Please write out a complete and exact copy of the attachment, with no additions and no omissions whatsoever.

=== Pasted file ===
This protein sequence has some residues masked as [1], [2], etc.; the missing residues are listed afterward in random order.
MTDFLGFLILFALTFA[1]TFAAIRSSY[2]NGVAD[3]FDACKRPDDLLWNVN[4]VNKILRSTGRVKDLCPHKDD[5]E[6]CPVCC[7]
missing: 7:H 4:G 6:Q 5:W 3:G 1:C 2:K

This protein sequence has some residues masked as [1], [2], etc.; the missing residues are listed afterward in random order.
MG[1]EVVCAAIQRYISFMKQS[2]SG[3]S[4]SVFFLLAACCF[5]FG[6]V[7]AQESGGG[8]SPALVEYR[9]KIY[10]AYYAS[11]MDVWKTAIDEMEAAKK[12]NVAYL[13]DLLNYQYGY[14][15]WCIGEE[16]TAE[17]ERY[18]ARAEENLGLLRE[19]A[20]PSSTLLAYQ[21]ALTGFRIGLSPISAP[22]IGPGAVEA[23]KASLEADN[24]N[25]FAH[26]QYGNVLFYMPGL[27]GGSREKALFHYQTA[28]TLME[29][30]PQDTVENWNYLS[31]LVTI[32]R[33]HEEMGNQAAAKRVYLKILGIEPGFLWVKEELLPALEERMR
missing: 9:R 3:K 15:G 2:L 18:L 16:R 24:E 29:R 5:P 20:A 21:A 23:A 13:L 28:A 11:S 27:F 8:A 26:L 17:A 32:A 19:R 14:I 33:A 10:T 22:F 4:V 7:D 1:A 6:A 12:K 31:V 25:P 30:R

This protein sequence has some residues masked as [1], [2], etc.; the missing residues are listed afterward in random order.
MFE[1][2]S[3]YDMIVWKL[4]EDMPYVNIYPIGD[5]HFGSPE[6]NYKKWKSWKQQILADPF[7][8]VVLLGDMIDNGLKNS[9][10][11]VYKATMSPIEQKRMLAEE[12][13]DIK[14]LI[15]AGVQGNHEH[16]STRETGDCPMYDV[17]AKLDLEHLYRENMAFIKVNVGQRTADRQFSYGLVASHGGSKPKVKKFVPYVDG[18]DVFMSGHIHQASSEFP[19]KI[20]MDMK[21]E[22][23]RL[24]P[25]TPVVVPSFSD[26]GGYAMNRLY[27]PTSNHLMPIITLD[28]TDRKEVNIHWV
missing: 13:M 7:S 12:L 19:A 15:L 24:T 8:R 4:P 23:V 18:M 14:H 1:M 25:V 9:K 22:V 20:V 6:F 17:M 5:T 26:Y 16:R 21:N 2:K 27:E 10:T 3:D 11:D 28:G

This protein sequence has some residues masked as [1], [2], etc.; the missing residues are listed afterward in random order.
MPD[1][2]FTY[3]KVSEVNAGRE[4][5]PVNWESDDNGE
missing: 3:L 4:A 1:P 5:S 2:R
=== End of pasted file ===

This protein sequence has some residues masked as [1], [2], etc.; the missing residues are listed afterward in random order.
MTDFLGFLILFALTFA[1]TFAAIRSSY[2]NGVAD[3]FDACKRPDDLLWNVN[4]VNKILRSTGRVKDLCPHKDD[5]E[6]CPVCC[7]
missing: 7:H 4:G 6:Q 5:W 3:G 1:C 2:K

This protein sequence has some residues masked as [1], [2], etc.; the missing residues are listed afterward in random order.
MG[1]EVVCAAIQRYISFMKQS[2]SG[3]S[4]SVFFLLAACCF[5]FG[6]V[7]AQESGGG[8]SPALVEYR[9]KIY[10]AYYAS[11]MDVWKTAIDEMEAAKK[12]NVAYL[13]DLLNYQYGY[14][15]WCIGEE[16]TAE[17]ERY[18]ARAEENLGLLRE[19]A[20]PSSTLLAYQ[21]ALTGFRIGLSPISAP[22]IGPGAVEA[23]KASLEADN[24]N[25]FAH[26]QYGNVLFYMPGL[27]GGSREKALFHYQTA[28]TLME[29][30]PQDTVENWNYLS[31]LVTI[32]R[33]HEEMGNQAAAKRVYLKILGIEPGFLWVKEELLPALEERMR
missing: 9:R 3:K 15:G 2:L 18:L 16:R 24:E 29:R 5:P 20:A 21:A 23:A 13:L 28:A 11:S 27:F 8:A 26:L 17:A 32:A 19:R 14:I 33:A 10:T 22:F 4:V 7:D 1:A 6:A 12:K 31:V 25:P 30:R

This protein sequence has some residues masked as [1], [2], etc.; the missing residues are listed afterward in random order.
MFE[1][2]S[3]YDMIVWKL[4]EDMPYVNIYPIGD[5]HFGSPE[6]NYKKWKSWKQQILADPF[7][8]VVLLGDMIDNGLKNS[9][10][11]VYKATMSPIEQKRMLAEE[12][13]DIK[14]LI[15]AGVQGNHEH[16]STRETGDCPMYDV[17]AKLDLEHLYRENMAFIKVNVGQRTADRQFSYGLVASHGGSKPKVKKFVPYVDG[18]DVFMSGHIHQASSEFP[19]KI[20]MDMK[21]E[22][23]RL[24]P[25]TPVVVPSFSD[26]GGYAMNRLY[27]PTSNHLMPIITLD[28]TDRKEVNIHWV
missing: 13:M 7:S 12:L 19:A 15:L 24:T 8:R 4:P 23:V 18:M 14:H 1:M 25:V 9:K 22:V 20:V 6:F 17:M 5:T 26:Y 16:R 21:N 2:K 27:E 10:T 3:D 11:D 28:G

This protein sequence has some residues masked as [1], [2], etc.; the missing residues are listed afterward in random order.
MPD[1][2]FTY[3]KVSEVNAGRE[4][5]PVNWESDDNGE
missing: 3:L 4:A 1:P 5:S 2:R